micah: But in that scenario, wouldn’t she be part of the hated establishment?

natesilver: The point is just that she has stealth establishment credentials. Which could either be the best of both worlds, or the worst of both worlds, and maybe in the wacky world of the GOP nomination process circa 2016, it’s closer to the best than the worst.

micah: That was somewhat clever. Scott Walker: buy/sell/hold?

hjenten-heynawl: Buy. At 4 percent? I’d buy.

natesilver: Yeah, it’s a buy at 4 percent.

micah: Because he had a good debate? Or for other reasons?

hjenten-heynawl: His debate performance was a ball of meh, but he’s the governor of a fairly large bluish-tint state. He won election three times in four years. He’s conservative.

natesilver: And his favorability ratings are pretty good and he has “enough” money to survive for a while.

micah: But a lot of people are concerned about the many balls of meh he’s rolled out so far … people were talking about the debate as do or die for him.

natesilver: “Doubts were raised.” I’m not saying that his stock hasn’t diminished. But I think there’s been an overreaction. A 25-to-1 shot? Sure. I’ll take a few of those tickets.

hjenten-heynawl: Agree entirely. Next candidate plz.

simone: Cruz, Huckabee and Kasich are all the same odds. Does that mean you buy for them, too?

hjenten-heynawl: Kasich is a buy at 4 percent. I’d buy Kasich up to 8 percent. The other two are holds or minor sells.

natesilver: I’d buy too, although probably sell against the price you’d be quoted on the Acela,, which would be much higher than 4 percent. Kasich is simultaneously underrated and overrated, in other words.

micah: Explain that?

natesilver: First of all, people keep saying he’s “surging,” and he isn’t really. He bought a bunch of ads in NH and those lifted his standing there, but his polling has been steady, not surging. Secondly, the media missed pretty badly on declaring him a winner of the first debate. In fact, his numbers barely moved afterward. Which normally isn’t something I’d worry about all that much — predicting polling movement after debates is hard — but Kasich is a candidate who might do better with the media and the donor class than the rank and file.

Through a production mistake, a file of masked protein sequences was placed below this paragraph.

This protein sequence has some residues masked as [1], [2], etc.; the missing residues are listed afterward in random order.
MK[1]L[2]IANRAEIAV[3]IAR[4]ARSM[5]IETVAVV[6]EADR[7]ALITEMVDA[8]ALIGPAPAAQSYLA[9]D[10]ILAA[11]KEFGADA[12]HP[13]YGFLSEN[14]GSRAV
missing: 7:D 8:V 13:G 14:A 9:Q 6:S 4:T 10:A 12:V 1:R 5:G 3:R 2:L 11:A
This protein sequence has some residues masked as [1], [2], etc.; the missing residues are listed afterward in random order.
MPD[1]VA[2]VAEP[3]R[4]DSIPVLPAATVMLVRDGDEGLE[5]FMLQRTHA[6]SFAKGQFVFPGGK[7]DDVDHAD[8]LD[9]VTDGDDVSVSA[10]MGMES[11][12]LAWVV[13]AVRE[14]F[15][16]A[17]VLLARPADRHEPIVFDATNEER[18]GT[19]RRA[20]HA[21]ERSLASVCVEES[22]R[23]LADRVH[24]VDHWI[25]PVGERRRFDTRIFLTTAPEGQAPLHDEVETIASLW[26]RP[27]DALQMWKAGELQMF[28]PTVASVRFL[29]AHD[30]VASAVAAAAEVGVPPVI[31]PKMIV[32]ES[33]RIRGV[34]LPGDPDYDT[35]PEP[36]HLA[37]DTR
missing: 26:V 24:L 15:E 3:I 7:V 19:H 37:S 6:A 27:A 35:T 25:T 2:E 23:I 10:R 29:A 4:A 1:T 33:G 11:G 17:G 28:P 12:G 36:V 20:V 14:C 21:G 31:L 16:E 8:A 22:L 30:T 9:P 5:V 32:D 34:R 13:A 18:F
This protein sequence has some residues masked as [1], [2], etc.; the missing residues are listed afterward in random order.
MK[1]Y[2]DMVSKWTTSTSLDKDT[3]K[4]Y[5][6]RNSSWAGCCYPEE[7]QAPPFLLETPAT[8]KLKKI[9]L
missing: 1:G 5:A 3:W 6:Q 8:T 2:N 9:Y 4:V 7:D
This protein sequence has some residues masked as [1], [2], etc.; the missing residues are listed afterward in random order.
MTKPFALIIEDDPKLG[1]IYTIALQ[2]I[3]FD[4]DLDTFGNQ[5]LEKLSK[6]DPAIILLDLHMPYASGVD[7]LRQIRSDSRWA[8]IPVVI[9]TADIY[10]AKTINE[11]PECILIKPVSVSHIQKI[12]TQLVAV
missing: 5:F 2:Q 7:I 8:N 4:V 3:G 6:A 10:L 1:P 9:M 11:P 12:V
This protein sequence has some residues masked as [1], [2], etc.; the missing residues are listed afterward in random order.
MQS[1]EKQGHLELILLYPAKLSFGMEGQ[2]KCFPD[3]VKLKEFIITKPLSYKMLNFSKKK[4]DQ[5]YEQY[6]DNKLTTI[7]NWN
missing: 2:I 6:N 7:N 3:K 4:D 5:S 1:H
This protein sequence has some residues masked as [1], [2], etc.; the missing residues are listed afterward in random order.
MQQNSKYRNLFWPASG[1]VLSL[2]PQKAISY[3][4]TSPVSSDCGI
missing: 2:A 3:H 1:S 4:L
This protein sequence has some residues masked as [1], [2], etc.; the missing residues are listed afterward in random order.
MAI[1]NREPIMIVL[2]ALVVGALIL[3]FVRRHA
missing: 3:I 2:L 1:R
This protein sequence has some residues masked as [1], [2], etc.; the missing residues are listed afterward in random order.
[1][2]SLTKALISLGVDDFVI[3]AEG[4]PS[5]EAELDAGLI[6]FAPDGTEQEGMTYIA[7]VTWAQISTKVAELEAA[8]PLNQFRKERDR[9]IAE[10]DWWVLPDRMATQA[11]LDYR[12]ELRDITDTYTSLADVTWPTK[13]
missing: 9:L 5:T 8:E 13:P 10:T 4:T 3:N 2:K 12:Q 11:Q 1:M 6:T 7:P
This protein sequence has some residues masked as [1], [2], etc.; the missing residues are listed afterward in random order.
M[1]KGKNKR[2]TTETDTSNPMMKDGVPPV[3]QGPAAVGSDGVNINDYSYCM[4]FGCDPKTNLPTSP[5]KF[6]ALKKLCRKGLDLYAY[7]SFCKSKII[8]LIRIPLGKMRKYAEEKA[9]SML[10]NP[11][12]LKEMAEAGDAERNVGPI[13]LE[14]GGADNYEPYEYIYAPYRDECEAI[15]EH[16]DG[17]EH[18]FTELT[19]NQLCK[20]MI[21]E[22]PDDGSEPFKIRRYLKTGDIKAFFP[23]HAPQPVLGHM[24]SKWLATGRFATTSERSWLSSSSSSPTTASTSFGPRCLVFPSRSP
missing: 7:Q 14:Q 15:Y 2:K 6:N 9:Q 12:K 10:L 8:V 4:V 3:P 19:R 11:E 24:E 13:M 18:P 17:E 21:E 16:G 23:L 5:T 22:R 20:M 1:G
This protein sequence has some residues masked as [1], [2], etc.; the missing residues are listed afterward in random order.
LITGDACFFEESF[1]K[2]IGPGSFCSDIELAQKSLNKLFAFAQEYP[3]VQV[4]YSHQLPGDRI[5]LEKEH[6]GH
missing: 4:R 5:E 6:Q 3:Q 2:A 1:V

hjenten-heynawl: Kasich is a Huntsman of 2016. Media loves him as a different type of Republican. Now he has endorsements. A lot more than Huntsman did. But if you’re sounding to the left of Bush, oh boy. Don’t think that’s a good thing.

micah: So that brings us to the front-runner according to the betting markets … Jeb Bush at 39 percent: buy/sell/hold?

hjenten-heynawl: Selling that like I’d sell Micah if the right person came along. Yes, 39 percent is way too high.

micah: I’m hurt, Harry.

natesilver: Yeah, sell. I don’t really get why he’s at 39 percent.

micah: Where should he be? And why?

natesilver: I dunno — 25 percent? 30 percent?

hjenten-heynawl: Yeah, somewhere between 20-30 percent. His super PAC still has a ton of money. He leads the endorsement race (if barely). He’s ahead of most of the other traditional candidates in the polls (for whatever that is worth). And I don’t think he is too moderate for the party at this point.

natesilver: And he showed a little bit of life in last night’s debate. With a couple of big misfires — HE COULDN’T NAME A SINGLE AMERICAN WOMAN? But he showed he can be responsive to criticism, and the criticism had been that his performance in debates wasn’t feisty enough.

hjenten-heynawl: No one will remember that Thatcher answer in two days.

simone: But he’s not chill enough about weeeeeeeeed.

natesilver: I thought it was kind of amazing how the Republicans started to one-up one another on how chill they are about weed.

micah: Was Thatcher chill about weed? Moving on. THE DONALD: 13 percent. Buy/sell/hold?

hjenten-heynawl: Sell. Do I need to say why?

micah: In one sentence.

hjenten-heynawl: His name is Donald Trump.

natesilver: He’s not a Republican.

micah: Did the debate hurt him?

natesilver: Everyone’s gotten really gun-shy about trying to predict what happens to Trump’s polls. Which I understand, in a way. Predicting short-term movement in the polls really isn’t the point. But I thought, first of all, that he comes across like a bully on stage, in a way that isn’t as true when he’s fighting the media or some imaginary foe in a speech.

micah: Yeah, I’m an editor, so I have nothing to lose, but my prediction: Trump drops at least a little in the polls.

simone: But the bully thing is why people like him in the first place. Or, why the people who like him like him.

natesilver: What’s tricky is that I think there are three or four groups of people supporting Trump in the polls. Not all of his 30 percent support are bandwagon jumpers. There are plenty of Republicans who are conservative on immigration but moderate on fiscal policy, although they might not be the sort of Republican who votes regularly. But some of it is voters who are going along for the ride, or who think he’s a YUUUUGGEEE WINNER. And that group could diminish if, say, Fiorina and Carson get more of the attention for a couple of weeks.

And what happens if Fiorina or Carson start to beat him in a few national polls? His ego is SO invested in how he’s performing in the polls that he could go totally nuts. Nuts even by Trump standards.

micah: And maybe it’s also the difference between “tough guy who gets shit done” and “insecure bully in 4th grade.” Trump drifted toward the latter last night.

natesilver: You saw a little bit of that in the diminishment of Christie’s standing. It took a long time, but eventually the perception on Christie went from “straight talker” to “loose cannon.”

hjenten-heynawl: The line against Fiorina about the face was exactly the sign of someone who knew he f-ed up. And Trump came off awful in that exchange.

simone: But did he with Megyn Kelly? I feel like he won that one. Trump going after women, or poorly apologizing, doesn’t seem like much of a factor to me, tbh.

micah: We’ll have to see …

simone: What share of GOP primary voters are women?

natesilver: 43 percent in Iowa in 2012. 46 percent in New Hampshire.